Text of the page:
Follow us on


Euro 2012

Ronaldo denied the glory of Portugal’s winning penalty?

Before last night’s semi-final between Portugal and Spain, Cristiano Ronaldo was widely tipped as the player capable of winning the game for his side.

Chosen as Bento’s fifth penalty taker, it was all set for the Real Madrid forward to seal his place among a long line of international greats after both sides failed to score in 120 minutes.

However, when Bruno Alves missed Portugal’s fourth spot-kick to give Spain a 3-2 lead, Cesc Fabregas stepped up to secure Spain’s place in the final leaving Ronaldo as a mere spectator.

The choice to leave their star striker until last came after Portugal had already mixed up the order of their takers. Alves approached the goal ready to take the third penalty but was caught by Nani who told his team-mate that the centre-back would go fourth.

Nani converted, but when Alves returned to penalty spot and crashed the ball against the crossbar. Fabregas clinched Spain’s victory and Ronaldo’s opportunity vanished.

This event has caused widespread debate: did Ronaldo choose to go last for his own personal glory? or, did Bento genuinely believe saving his best penalty taker till last would secure the win for his side?

Ronaldo is often criticized for his selfish attitude in the teams he has played for. This is one of the few negative aspects that can be drawn from his style of play. Last nights penalty fiasco could be considered a very strong example of this so-called ‘arrogance.’

There’s no doubt Ronaldo has a big influence on Portugal’s manager Paulo Bento, especially as captain. In my opinion he probably made the decision regarding which penalty to take. This surely suggests, the winger wanted the opportunity to score the winner, the penalty that would have sent his team into the final of Euro 2012.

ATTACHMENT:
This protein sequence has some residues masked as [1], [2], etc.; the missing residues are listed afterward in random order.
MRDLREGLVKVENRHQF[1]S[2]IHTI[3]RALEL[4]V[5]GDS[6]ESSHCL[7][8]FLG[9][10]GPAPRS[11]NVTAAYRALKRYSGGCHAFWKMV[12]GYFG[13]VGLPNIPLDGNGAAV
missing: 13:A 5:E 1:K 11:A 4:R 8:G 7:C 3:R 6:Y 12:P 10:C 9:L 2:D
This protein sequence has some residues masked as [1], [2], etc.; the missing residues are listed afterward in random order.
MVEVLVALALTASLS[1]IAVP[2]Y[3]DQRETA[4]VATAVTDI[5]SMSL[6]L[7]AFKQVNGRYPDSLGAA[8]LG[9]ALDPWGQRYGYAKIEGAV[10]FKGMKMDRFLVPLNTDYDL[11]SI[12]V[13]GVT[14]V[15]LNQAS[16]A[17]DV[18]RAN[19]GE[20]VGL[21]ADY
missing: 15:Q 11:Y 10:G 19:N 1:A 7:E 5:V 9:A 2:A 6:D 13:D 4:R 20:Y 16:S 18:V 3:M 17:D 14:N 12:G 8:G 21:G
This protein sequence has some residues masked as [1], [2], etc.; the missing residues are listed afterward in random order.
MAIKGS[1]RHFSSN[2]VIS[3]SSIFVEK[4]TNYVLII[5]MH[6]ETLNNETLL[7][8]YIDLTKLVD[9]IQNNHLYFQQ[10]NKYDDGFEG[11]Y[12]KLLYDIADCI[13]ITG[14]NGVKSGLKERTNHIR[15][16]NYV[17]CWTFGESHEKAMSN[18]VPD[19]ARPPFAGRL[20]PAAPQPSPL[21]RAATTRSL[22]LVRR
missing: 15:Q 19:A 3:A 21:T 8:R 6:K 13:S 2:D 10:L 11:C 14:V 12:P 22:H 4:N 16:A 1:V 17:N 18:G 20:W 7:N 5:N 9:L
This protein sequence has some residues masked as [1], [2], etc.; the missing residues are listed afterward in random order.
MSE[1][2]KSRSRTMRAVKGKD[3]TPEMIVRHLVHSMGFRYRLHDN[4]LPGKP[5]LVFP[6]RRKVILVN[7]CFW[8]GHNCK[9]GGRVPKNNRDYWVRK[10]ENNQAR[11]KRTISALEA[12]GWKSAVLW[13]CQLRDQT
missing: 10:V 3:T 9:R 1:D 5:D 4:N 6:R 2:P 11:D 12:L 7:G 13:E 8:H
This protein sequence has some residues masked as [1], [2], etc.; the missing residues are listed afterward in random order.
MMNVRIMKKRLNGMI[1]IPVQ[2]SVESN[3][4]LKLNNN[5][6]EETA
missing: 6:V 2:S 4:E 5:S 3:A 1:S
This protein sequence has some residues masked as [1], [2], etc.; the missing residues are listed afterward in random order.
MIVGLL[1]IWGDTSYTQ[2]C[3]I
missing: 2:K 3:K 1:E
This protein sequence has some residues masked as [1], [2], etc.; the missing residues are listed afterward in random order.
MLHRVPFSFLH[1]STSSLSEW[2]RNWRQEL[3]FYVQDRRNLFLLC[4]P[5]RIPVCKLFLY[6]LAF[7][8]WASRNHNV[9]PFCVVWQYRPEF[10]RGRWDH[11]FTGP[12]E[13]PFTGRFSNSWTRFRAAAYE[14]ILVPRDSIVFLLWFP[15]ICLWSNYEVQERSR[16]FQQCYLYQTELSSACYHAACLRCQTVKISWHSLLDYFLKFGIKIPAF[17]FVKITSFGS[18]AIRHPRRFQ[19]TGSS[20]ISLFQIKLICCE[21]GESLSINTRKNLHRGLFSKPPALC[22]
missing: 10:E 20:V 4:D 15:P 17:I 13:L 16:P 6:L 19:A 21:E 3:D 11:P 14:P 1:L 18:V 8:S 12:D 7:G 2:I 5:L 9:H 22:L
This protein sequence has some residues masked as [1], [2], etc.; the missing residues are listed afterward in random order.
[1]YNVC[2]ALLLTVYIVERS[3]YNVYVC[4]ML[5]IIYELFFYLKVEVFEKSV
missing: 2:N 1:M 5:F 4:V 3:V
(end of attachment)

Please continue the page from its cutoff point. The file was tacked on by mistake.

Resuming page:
After the match, the Portuguese head coach made the following statement:

“We had this plan and if it would have been 4-4 and he would taken the last penalty we would be talking in a different way.”

For me, the ‘we’ is referring to the manager and his captain, this suggests he had some impact on the decision.

However, there are often two sides to each story. Today, Ronaldo revealed that Portugal manager Paulo Bento asked him to take the fifth penalty against Spain.

‘I was going to take the fifth penalty but we missed two,’ Ronaldo said. ‘It was just a question of me speaking with the coach. He said to me: “Do you want to take the fifth one?” and I said “yes”.

‘Sometimes I take the first, the second or the third. I agreed to take the fifth.

As national captain and with the experience he has, I feel Ronaldo should have put himself forward for the first spot-kick. Unlike his manager, he has won major European trophies before, he therefore should have known exactly what to expect.

In my opinion, there’s no point leaving your best penalty takers till last, incase the chance to take one never arises. This is exactly what happened yesterday evening. Had Ronaldo, taken and scored the first chance, Portugal would have had the upperhand for the remainder of the shoot-out.

Obviously it can also be argued that the confusion between the third and fourth penalty is to blame. However, had the natural attackers (Portugal’s best penalty takers) stepped up to score first, there would have been no need for two central defenders on the list of first five takers. Bruno Alves looked incredibly nervous during both his first and second journey to the 18 yard box, he never really looked like scoring. Had Ronaldo taken a spot-kick in his place, Sunday’s final could have had a very different look to it.

Obviously everyone is entitled to their own opinion, I realise this is one of many views regarding last nights events. I for one am a great fan of Ronaldo, I hope him and his team mates will put this match behind them as soon as possible. I wish Portugal all the best at the 2014 Brazil World cup, Ronaldo certainly deserves a major international trophy, especially considering all his success at club level.

Please feel free to contact me via twitter, or leave a comment in the discussion section below.